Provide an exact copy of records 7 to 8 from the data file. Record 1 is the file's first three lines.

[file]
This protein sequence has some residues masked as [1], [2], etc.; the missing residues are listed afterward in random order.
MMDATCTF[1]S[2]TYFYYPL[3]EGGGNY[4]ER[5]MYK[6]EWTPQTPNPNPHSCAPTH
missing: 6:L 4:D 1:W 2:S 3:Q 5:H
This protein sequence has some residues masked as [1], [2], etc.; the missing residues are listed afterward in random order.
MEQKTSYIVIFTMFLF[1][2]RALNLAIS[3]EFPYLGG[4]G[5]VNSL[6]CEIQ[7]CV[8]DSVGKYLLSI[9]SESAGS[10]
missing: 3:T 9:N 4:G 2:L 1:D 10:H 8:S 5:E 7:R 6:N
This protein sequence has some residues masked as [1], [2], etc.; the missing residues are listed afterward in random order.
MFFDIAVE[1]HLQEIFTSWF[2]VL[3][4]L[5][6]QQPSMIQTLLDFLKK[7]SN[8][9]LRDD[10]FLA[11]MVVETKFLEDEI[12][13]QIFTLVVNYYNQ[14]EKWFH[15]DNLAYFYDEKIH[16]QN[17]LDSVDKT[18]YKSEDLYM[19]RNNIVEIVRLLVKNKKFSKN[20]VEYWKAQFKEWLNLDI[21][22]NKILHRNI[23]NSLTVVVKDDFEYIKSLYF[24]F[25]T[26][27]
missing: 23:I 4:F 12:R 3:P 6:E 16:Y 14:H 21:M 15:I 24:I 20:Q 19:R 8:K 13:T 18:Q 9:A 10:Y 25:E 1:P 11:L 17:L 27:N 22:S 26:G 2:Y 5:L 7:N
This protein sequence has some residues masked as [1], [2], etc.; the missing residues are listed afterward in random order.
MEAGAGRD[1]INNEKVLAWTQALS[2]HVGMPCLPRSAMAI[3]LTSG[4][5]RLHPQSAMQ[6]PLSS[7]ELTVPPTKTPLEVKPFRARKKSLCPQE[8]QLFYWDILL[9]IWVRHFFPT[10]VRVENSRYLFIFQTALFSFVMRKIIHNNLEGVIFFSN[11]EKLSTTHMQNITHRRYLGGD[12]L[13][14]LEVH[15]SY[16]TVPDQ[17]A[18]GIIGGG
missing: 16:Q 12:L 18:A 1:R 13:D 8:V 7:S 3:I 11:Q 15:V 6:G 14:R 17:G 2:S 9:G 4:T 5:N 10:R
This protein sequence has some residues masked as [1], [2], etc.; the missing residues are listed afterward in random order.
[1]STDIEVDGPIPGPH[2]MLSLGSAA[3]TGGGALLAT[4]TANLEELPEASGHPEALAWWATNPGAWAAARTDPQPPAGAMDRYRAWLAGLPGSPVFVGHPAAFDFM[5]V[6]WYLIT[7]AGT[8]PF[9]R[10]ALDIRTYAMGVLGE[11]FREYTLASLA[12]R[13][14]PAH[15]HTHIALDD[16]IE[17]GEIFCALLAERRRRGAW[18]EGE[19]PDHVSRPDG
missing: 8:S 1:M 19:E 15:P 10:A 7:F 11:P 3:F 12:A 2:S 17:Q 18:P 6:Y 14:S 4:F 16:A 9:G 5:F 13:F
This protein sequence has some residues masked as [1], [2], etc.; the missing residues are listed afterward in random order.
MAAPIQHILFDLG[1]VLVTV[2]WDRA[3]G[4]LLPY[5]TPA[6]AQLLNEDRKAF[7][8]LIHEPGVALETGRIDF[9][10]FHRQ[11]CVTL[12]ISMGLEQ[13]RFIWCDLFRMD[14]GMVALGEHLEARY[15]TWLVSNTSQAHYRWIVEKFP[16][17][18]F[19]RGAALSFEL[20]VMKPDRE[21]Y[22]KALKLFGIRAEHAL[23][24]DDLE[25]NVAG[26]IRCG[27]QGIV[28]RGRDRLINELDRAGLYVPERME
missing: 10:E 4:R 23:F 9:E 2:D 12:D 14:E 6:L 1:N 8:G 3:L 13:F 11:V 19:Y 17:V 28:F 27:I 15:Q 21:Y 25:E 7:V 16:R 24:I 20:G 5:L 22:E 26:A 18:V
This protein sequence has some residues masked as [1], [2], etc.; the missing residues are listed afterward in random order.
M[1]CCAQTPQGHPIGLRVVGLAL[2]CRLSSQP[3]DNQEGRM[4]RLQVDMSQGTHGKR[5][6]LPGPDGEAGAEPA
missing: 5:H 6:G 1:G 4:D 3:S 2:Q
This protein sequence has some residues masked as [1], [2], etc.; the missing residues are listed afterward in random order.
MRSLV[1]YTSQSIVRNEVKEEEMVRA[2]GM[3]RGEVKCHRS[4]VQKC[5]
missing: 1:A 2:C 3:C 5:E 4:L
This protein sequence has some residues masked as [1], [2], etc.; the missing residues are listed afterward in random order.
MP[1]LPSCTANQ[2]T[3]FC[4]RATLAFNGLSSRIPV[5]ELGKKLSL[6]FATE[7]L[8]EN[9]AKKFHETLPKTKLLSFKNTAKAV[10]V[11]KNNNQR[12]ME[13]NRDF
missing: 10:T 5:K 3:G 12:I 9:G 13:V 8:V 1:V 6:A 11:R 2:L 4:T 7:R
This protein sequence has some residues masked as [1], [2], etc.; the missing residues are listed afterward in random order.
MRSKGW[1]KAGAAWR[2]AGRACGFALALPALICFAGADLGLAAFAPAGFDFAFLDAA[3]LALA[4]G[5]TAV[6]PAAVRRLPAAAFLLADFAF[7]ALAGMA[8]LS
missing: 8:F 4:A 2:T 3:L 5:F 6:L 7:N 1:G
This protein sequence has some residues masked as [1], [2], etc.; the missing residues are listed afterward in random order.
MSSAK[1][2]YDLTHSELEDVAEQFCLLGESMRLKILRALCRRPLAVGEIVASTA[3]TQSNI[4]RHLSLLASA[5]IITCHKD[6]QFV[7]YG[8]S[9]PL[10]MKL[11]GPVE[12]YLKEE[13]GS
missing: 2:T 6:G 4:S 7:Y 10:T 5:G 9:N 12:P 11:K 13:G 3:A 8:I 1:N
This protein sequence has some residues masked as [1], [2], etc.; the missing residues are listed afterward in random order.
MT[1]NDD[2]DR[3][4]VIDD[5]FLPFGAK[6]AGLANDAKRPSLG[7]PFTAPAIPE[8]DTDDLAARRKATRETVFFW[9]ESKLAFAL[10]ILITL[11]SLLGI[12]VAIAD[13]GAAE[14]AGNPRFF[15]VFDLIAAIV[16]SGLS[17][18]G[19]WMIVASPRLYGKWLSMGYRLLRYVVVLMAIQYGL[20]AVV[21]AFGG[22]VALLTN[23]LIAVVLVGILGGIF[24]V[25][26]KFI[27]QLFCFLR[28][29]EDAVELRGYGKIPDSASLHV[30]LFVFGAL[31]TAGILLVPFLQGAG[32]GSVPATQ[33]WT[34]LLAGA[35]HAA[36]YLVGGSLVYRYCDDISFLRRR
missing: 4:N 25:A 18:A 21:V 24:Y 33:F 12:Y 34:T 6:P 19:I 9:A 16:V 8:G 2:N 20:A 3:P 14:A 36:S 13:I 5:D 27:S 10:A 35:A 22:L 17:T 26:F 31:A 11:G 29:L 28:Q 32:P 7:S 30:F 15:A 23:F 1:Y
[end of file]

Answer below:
This protein sequence has some residues masked as [1], [2], etc.; the missing residues are listed afterward in random order.
M[1]CCAQTPQGHPIGLRVVGLAL[2]CRLSSQP[3]DNQEGRM[4]RLQVDMSQGTHGKR[5][6]LPGPDGEAGAEPA
missing: 5:H 6:G 1:G 4:D 3:S 2:Q
This protein sequence has some residues masked as [1], [2], etc.; the missing residues are listed afterward in random order.
MRSLV[1]YTSQSIVRNEVKEEEMVRA[2]GM[3]RGEVKCHRS[4]VQKC[5]
missing: 1:A 2:C 3:C 5:E 4:L